Before I knew it, we were at mile 10. My mile 36 for the day and I was still holding up. Nice! I didn’t exactly feel great, but was happy to be moving well and holding my own. My hamstrings got mighty twitchy for a while so I took in some extra salt and that seemed to calm things down.
The ‘scream tunnel’ was next. The halfway point of the race goes past an all-girl college in the town of Wellesley. The girls line the road and SCREAM for the runners, pretty much making you deaf in one ear. The video I shot doesn’t do it justice, but gives a little sense of what it was like.
After that, it was pretty much time to grind. Now with over 40 miles in my legs I put the camera away and focused on running. The infamous Newton hills were next and the crowds were getting more and more intense.
I suffered a little up the inclines, but kept pace with a couple of runners from Canada and that really helped me out. Everyone was hurting! Right at the time when I was in the most pain, I looked up and someone at the top of the hill was holding up a sign that said – Where is gain? Loved it.
I realized that I was going to make my goal of running back to Boston in under 4 hours and now it was only a question of how far under that mark I could go. For the final 3 miles I started pushing hard, really letting the crowds pull me along. Citgo, then Fenway, the landmarks came and went. Soon I was hitting the mile to go sign and suddenly had to swallow really hard as a huge lump rose in my throat – the stress and emotions were bubbling up and kind of took me by surprise. Boylston Street looked a LOT different than when I last saw it – the noise was unreal. I enjoyed every second and literally gave myself a pat on the back after crossing the line. Nice work, buddy. 3:47.
See previous post for background on my plans to run the ‘double Boston’.
I felt a bit silly waiting to board my flight. Traveling across the country to run in a race just seemed a little over the top for me. It’s not like I have a huge history of running road marathons and was fulfilling a lifelong dream. I was a relative newcomer to the sport, and had only run one previous marathon, but here I was going to Boston. I felt kind of like a trespasser. Would it be worth it? The time, money, stress, hassle?? So many people thrive on qualifying for and running Boston. I could only hope that I would catch some of that fever, and decided to make the absolute best of this trip that was my 40th birthday present.
I arrived late Saturday night, leaving all day Sunday to drive downtown for the packet pickup and shopping at the expo. I got very frustrated trying to drive where I wanted to go, but soon realized I had plenty of time and decided not to fight it. Turned out to be a good call, because even though I made several wrong turns and covered way more ground than I needed to, I got very familiar with the area and that knowledge served me well in the coming days.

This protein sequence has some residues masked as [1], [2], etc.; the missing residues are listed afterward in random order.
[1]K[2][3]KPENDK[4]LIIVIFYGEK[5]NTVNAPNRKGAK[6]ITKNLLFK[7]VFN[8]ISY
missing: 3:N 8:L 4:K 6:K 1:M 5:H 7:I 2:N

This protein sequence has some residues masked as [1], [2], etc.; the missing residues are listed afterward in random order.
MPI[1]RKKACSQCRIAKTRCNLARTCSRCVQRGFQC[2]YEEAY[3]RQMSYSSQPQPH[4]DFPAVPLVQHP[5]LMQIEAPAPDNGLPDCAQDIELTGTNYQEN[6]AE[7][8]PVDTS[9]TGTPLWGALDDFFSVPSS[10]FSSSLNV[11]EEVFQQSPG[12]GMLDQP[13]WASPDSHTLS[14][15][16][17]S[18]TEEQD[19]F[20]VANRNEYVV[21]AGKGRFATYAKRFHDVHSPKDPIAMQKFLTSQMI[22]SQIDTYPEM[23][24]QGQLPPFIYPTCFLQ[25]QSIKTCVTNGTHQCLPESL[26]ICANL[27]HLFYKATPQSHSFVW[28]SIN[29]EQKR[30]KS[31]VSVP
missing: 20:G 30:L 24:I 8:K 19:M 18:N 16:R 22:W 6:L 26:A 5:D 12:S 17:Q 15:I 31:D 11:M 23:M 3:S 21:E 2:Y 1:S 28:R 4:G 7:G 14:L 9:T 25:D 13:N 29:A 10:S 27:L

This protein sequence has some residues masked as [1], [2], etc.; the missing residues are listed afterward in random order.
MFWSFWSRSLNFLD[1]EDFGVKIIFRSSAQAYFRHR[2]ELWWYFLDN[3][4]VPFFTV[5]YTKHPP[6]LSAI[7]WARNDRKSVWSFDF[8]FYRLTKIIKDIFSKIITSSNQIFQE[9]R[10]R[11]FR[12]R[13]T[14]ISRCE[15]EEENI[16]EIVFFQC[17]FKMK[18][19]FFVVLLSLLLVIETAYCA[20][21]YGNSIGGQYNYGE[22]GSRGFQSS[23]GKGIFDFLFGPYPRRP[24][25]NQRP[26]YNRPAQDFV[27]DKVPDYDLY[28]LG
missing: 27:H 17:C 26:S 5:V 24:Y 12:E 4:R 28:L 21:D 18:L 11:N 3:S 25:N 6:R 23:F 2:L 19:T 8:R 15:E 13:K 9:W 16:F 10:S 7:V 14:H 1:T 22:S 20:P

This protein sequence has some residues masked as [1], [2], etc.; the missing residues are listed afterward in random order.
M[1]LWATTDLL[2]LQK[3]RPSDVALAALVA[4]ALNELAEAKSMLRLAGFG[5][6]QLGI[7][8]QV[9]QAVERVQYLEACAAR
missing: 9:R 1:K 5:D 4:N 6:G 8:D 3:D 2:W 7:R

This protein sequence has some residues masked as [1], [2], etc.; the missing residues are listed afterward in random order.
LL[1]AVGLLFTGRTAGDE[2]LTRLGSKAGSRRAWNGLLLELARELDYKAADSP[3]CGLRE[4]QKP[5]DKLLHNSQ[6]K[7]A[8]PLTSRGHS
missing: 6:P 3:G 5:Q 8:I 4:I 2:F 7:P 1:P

I parked and walked a few blocks taking in some sights:
The race expo was nuts. Super crowded and tough to even walk around. It was big, but at the same time felt very cramped. Not quite as massive as I had imagined. I spent a lot of time buying T-shirts for the family and a few other things. I also got the obligatory jacket. Not sure how much use it will get, but it’s pretty much mandatory for your first time at least.
I was happy to get some Sennheiser headphones. The new generation Adidas-branded ones are sweet. I had used the previous generation for a year, but they had just broken a week ago so the 30% off deal at the expo was a nice find. They’ve improved the design and lightened them up.
After shopping I lugged my huge bag of stuff back to the car and headed for the hotel to get ready for the big day. I stayed in Wakefield which was a bit of a drive at 20 miles or so, but had easy access to the city right down I-93.
The soggy weather was clearing and things were shaping up for race day. I planned on starting my run between 4 and 5 in the morning and knew I would be needing a few more clothes for the predicted 38 degree temps. Other than water refills, I had to be totally self-sufficient for the run out to Hopkington and back. I wanted to take as little as I possibly could, while at the same time having everything I would need. I settled on a strategy of disposable layers. I would wear the clothing I wanted to run the actual marathon in as my base layer, and everything else on top of that would be expendable.
I made a trip to Wal-Mart and snagged a beanie for 50 cents, a clearance-rack flannel shirt for a couple of bucks, a pair of $1 gloves, a package of black tube socks, and some scissors. Normally I would carry all of my food/gels/bloks in a small waist pack, but didn’t want to do that for this run. Instead I brought a very old bike jersey with me from home and also wore my trail running shorts – lots of pockets and options for carrying everything. I cut the toes off of the tube socks and had instant disposable arm and calf sleeves that I could easily shed once the day warmed up. I also packed a garbage bag to wear while waiting for the start because I knew I would get chilled from sweating on the run out there. Water would be carried in two old waterbottles with duct tape hand-holds. My shoes were La Sportiva Wildcats. The same pair I ran Leadville with last year. They are comfortable for long distances and I had used a razor knife to remove the hard plastic heel counter to keep it from aggravating my injury. Lighting my way in the pre-dawn hours would be a single AA Buzz Lightyear flashlight. Pure utility!
Yeah, yeah, so the lid is up.
Two sharpie tattoos from my daughters completed my ensemble. I think I nailed the perfect hobo-thug look I was going for.
Stay tuned for my BUM (that’s Boston Ultra-Marathon) race report…